Generally, an embodiment provides a system and method for setting values for parameters for one or more applications operating on or system settings for an electronic device. Typically, although not necessarily, the device is a mobile, wireless communication device. Also, typically, but not necessarily, the applications are preferably stored locally on the device; in other embodiments, such resources may be accessed remotely from a server. The parameter may be any input, output and/or configuration setting used by an application or system setting. The embodiment facilitates access to and changing of such parameters through a common interface. It will be appreciated that the scope of parameters that may be managed and modified can depend on the applications installed on device 10. Generally, parameters can relate to: an output characteristic or format, including display characteristics (e.g. font types, size of font, etc.), audible or visual characteristics (e.g. loudness of ring tone, type of ring tone, flashing signals, etc.); triggering events for outputs; input formats (e.g. currency formats); location parameters (time, day, location etc.); communication protocols and setting; and others. For the sake of convenience, and not limitation, the term “application” is used to refer herein to any software or firmware application operating on device 10 (whether installed locally or not), any low-level system function operating on device 10, including any operating system functions, any system functions and any other function, whether implemented in hardware, software, firmware or a combination of any of those elements, operating on device 10 that requires a setting of a parameter.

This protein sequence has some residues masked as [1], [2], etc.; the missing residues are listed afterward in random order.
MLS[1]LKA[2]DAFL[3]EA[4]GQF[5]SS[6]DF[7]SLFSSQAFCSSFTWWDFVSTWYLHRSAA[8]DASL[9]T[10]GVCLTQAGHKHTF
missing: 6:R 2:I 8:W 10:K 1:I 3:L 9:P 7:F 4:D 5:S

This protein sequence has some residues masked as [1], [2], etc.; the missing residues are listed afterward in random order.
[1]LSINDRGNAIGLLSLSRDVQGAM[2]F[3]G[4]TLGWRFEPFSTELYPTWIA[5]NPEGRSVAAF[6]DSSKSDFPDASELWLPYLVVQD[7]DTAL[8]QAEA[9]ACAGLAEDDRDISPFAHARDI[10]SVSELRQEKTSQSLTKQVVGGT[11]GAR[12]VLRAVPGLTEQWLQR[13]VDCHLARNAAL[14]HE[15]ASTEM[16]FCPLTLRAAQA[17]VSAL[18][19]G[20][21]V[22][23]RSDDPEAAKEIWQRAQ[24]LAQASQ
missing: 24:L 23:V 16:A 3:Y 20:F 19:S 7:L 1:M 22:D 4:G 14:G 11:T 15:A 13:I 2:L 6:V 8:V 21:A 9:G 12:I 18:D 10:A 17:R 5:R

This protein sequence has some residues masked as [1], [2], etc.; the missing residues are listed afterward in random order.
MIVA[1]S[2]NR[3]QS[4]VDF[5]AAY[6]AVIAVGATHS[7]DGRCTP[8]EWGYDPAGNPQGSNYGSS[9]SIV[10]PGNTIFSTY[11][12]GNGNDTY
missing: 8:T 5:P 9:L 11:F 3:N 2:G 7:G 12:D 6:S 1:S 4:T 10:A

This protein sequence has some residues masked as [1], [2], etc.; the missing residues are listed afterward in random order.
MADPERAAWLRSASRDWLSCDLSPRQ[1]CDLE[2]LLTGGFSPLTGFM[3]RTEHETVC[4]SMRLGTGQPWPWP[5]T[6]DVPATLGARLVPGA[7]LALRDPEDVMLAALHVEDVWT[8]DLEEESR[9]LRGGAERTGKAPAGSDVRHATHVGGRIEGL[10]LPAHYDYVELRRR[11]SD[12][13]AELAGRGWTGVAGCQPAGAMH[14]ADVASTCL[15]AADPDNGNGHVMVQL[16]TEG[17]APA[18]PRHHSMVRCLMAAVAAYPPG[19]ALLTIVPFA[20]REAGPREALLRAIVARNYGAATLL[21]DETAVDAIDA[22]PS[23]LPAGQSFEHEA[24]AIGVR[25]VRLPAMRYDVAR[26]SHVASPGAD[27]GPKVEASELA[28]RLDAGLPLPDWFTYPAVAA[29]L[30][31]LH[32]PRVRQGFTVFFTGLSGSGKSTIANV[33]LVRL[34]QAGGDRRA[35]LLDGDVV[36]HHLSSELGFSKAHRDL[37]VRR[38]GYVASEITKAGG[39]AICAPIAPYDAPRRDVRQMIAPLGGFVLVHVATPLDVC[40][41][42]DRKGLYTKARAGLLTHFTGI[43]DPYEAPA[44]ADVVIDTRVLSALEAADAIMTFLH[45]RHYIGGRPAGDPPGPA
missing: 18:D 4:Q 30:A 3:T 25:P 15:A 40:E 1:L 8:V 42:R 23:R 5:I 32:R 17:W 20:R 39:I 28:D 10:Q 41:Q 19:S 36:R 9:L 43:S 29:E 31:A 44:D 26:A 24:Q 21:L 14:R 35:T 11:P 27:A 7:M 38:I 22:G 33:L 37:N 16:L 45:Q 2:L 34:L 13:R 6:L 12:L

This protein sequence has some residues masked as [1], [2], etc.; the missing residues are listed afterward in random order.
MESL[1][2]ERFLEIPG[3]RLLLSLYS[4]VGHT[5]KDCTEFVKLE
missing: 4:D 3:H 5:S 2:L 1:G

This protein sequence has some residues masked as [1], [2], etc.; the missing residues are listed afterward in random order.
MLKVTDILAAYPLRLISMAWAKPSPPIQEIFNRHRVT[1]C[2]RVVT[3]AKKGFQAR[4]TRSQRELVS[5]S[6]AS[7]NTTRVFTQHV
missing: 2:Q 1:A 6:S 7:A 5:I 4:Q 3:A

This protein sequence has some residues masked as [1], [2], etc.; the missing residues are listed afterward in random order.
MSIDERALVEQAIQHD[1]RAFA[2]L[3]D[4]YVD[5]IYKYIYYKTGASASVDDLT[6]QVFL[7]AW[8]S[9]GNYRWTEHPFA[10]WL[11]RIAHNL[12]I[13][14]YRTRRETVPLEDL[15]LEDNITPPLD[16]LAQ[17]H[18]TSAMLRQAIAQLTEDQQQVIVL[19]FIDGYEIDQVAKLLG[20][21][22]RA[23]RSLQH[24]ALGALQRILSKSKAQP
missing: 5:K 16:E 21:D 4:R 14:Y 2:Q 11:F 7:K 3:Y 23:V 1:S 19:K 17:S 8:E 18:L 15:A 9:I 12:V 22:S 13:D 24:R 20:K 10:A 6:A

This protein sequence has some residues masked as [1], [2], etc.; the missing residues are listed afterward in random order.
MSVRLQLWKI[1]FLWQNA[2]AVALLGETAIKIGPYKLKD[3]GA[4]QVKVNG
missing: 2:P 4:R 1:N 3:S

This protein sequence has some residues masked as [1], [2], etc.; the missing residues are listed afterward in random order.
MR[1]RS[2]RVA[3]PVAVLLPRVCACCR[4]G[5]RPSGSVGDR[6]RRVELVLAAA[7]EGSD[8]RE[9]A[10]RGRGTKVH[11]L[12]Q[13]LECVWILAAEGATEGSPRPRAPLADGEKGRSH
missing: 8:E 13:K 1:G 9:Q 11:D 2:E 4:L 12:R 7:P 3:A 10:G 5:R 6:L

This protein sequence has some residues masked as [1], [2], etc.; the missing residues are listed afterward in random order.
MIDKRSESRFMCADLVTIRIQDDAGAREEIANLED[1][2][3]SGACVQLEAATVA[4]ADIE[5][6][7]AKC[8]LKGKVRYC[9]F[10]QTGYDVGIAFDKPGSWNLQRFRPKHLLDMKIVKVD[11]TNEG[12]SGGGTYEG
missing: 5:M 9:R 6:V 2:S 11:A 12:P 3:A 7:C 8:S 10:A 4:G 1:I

In a first aspect of an embodiment, a method of modifying a parameter for at least one application operating on an electronic device is provided. The method comprises the steps of: upon activation of the device, determining a state of initial configuration for the device; if the state indicates that the device requires configuration, providing a GUI interface allowing for changes to be made to the parameter; and if a change is made to the parameter through the interface, updating a storage location with the change.
The method may further comprise: once the GUI interface is provided on the device on a first instance, subsequently providing the GUI interface only upon a request; and changing the state of initial configuration of the device.
In the method, for the step of providing a GUI interface, depending on the state of initial configuration, the GUI interface may selectively provide a series of GUI screens providing introductory information relating to the device. Further, the introductory information may relate to operational parameters of the device and a network in communication with the device.